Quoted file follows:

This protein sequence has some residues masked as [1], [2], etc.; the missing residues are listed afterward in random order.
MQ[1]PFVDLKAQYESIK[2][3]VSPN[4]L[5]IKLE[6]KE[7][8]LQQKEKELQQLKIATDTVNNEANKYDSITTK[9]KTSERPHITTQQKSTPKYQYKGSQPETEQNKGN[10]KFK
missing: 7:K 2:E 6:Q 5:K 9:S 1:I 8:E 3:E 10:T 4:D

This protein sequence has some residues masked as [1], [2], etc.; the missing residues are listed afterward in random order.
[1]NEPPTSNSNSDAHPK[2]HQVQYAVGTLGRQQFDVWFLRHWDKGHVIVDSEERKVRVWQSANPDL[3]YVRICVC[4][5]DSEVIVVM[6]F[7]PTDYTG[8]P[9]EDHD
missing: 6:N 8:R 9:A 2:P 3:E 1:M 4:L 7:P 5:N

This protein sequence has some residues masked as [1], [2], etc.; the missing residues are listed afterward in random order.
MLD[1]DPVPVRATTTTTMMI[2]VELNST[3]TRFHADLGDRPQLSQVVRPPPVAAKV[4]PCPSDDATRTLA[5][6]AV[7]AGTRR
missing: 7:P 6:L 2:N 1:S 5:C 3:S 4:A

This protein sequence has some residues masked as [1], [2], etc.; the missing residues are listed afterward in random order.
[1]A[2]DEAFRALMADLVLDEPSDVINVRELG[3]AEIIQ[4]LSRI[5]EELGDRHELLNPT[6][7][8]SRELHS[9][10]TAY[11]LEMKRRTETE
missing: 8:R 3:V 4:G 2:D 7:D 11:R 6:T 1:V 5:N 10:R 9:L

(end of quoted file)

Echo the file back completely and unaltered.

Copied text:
This protein sequence has some residues masked as [1], [2], etc.; the missing residues are listed afterward in random order.
MQ[1]PFVDLKAQYESIK[2][3]VSPN[4]L[5]IKLE[6]KE[7][8]LQQKEKELQQLKIATDTVNNEANKYDSITTK[9]KTSERPHITTQQKSTPKYQYKGSQPETEQNKGN[10]KFK
missing: 7:K 2:E 6:Q 5:K 9:S 1:I 8:E 3:E 10:T 4:D

This protein sequence has some residues masked as [1], [2], etc.; the missing residues are listed afterward in random order.
[1]NEPPTSNSNSDAHPK[2]HQVQYAVGTLGRQQFDVWFLRHWDKGHVIVDSEERKVRVWQSANPDL[3]YVRICVC[4][5]DSEVIVVM[6]F[7]PTDYTG[8]P[9]EDHD
missing: 6:N 8:R 9:A 2:P 3:E 1:M 4:L 7:P 5:N

This protein sequence has some residues masked as [1], [2], etc.; the missing residues are listed afterward in random order.
MLD[1]DPVPVRATTTTTMMI[2]VELNST[3]TRFHADLGDRPQLSQVVRPPPVAAKV[4]PCPSDDATRTLA[5][6]AV[7]AGTRR
missing: 7:P 6:L 2:N 1:S 5:C 3:S 4:A

This protein sequence has some residues masked as [1], [2], etc.; the missing residues are listed afterward in random order.
[1]A[2]DEAFRALMADLVLDEPSDVINVRELG[3]AEIIQ[4]LSRI[5]EELGDRHELLNPT[6][7][8]SRELHS[9][10]TAY[11]LEMKRRTETE
missing: 8:R 3:V 4:G 2:D 7:D 11:R 6:T 1:V 5:N 10:R 9:L